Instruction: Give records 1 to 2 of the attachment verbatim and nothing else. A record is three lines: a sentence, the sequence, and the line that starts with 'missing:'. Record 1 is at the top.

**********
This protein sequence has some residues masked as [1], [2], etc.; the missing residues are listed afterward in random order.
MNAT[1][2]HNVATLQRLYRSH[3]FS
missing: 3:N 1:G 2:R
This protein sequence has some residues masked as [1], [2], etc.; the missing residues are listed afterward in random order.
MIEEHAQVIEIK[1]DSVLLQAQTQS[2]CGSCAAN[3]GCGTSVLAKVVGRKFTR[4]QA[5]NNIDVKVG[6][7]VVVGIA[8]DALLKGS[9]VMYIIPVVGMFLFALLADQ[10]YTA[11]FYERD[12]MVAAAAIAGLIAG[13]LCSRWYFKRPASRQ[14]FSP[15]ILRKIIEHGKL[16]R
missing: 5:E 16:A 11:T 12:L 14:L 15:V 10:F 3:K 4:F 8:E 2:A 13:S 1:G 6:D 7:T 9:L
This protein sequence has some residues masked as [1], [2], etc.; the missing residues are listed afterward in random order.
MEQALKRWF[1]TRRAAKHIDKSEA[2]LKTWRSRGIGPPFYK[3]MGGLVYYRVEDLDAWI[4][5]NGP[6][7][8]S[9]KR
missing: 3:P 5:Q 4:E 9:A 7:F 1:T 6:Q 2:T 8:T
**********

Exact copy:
This protein sequence has some residues masked as [1], [2], etc.; the missing residues are listed afterward in random order.
MNAT[1][2]HNVATLQRLYRSH[3]FS
missing: 3:N 1:G 2:R
This protein sequence has some residues masked as [1], [2], etc.; the missing residues are listed afterward in random order.
MIEEHAQVIEIK[1]DSVLLQAQTQS[2]CGSCAAN[3]GCGTSVLAKVVGRKFTR[4]QA[5]NNIDVKVG[6][7]VVVGIA[8]DALLKGS[9]VMYIIPVVGMFLFALLADQ[10]YTA[11]FYERD[12]MVAAAAIAGLIAG[13]LCSRWYFKRPASRQ[14]FSP[15]ILRKIIEHGKL[16]R
missing: 5:E 16:A 11:T 12:L 14:L 15:V 10:F 3:K 4:F 8:E 2:A 13:S 1:G 6:D 7:T 9:L